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Puerto Rico doctors only now discovering the problems in remote towns

Molly Hennessy-Fiske, Los Angeles Times on

Published in Weather News

"It's not if, but when. With water all over the place you get dengue, chikungunya, Zika," he said.

Lopez and four other doctors from Florida Hospital in Orlando with Puerto Rican roots flew to the island Sept. 29 Friday to help hospitals to the south in Ponce and to the northwest in Aguadilla.

"We saw in two days five people die," said resident William Kotler, who was volunteering with the team.

He said they were still trying to get a generator to the hospital in Aguadilla to run the air conditioners.

"It's 90 degrees inside. People are becoming dehydrated," he said.

On Wednesday, the doctors took two U.S. Army helicopters to Jayuya, landing at the center of the town track, where stray horses roamed after the storm, to assess the hospital's needs and deliver medications in scarce supply, such as insulin, ibuprofen and acetaminophen.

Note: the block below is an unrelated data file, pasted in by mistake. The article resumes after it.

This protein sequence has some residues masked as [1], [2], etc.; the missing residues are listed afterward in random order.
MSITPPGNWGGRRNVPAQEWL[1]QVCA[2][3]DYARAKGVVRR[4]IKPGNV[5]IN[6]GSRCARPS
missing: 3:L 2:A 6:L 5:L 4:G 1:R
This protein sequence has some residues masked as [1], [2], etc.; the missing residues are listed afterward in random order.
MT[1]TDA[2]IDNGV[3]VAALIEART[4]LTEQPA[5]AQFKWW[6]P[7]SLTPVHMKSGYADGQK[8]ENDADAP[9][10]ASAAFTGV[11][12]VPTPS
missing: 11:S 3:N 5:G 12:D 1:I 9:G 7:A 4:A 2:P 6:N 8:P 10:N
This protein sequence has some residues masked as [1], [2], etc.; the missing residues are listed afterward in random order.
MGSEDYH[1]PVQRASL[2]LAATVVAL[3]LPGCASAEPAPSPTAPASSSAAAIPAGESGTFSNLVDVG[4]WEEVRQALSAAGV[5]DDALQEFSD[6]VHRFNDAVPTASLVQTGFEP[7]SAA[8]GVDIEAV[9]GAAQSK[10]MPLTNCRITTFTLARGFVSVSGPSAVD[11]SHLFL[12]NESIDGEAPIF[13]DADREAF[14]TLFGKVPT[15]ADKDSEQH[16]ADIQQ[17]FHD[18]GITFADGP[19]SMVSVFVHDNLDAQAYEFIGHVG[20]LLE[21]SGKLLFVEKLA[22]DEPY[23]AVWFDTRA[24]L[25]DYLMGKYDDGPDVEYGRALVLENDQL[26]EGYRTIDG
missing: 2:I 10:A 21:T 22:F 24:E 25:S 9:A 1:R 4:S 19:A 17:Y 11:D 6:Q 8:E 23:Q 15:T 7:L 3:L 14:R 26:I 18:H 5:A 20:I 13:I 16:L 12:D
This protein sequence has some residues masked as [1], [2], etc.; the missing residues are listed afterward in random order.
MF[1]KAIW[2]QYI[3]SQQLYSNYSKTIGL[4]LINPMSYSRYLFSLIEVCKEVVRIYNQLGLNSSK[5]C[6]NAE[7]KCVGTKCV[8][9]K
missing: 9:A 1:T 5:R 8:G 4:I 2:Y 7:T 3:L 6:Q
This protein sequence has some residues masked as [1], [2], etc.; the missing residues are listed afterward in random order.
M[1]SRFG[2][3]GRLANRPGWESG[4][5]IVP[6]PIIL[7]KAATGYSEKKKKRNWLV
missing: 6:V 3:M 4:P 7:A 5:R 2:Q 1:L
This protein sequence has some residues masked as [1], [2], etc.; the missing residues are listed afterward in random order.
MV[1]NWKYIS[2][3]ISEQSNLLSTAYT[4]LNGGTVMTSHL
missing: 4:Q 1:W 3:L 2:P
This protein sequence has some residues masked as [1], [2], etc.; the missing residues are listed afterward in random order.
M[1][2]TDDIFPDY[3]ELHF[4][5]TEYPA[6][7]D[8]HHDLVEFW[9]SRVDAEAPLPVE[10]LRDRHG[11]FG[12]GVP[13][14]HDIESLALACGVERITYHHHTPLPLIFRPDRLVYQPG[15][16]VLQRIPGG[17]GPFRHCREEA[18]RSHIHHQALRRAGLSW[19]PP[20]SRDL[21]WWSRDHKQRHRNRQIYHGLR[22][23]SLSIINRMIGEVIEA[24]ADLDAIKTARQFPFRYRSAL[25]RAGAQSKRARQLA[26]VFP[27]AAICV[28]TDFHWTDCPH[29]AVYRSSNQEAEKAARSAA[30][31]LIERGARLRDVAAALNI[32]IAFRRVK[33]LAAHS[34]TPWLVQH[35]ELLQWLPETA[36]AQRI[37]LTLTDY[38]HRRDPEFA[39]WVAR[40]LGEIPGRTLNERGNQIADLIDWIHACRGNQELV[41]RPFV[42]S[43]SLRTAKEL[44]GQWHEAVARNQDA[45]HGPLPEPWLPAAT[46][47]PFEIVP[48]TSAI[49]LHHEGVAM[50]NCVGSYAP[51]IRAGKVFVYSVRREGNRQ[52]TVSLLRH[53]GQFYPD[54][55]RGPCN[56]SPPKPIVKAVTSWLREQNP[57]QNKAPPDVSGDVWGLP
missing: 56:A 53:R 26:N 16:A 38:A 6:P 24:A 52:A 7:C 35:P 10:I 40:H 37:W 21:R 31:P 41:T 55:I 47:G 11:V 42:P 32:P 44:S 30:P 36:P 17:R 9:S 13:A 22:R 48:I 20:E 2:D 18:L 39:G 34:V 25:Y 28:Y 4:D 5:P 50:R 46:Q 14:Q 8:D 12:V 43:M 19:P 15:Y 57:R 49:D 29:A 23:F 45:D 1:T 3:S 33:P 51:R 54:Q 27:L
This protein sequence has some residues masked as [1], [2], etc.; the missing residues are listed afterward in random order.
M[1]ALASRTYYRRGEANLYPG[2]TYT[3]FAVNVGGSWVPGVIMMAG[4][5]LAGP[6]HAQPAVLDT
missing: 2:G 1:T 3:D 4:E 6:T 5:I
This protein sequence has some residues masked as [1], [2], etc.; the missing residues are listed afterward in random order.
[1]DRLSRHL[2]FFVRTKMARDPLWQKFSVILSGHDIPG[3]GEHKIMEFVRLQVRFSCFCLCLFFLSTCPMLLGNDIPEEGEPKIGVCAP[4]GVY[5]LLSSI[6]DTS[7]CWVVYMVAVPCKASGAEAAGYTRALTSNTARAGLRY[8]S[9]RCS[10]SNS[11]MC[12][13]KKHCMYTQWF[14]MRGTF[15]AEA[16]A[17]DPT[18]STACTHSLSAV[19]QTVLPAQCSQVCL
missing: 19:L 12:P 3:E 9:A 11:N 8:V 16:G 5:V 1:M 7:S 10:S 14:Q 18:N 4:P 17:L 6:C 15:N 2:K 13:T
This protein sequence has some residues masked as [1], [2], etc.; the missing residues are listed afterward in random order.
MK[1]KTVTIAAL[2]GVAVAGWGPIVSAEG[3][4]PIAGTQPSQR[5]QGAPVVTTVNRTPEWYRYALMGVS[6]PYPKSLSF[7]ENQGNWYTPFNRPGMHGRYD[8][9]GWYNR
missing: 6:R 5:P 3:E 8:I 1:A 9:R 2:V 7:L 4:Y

"Many of these towns are so blocked, you need a helicopter to get to them," said Dr. Katia Lugo before consulting with staff at the 15-bed public Mario Canales Torresola Hospital.

They had another emergency: a patient with a severe head wound. Hilberto Torres Hernandez, 62, a retired mechanic, had been helping a neighbor repair her car after the storm, just as he had helped the mayor, when it fell and struck him.

Doctors couldn't reach the capital's Centro Medico to ensure they could receive Torres because the phones in Jayuya have been down since the storm. In some cases, staff has been transferring trauma patients to larger cities without knowing if they can accept them. So far, none have been turned away.

The volunteer doctors were able to borrow a satellite phone, call the hospital in San Juan and ensure that the man could be treated there.

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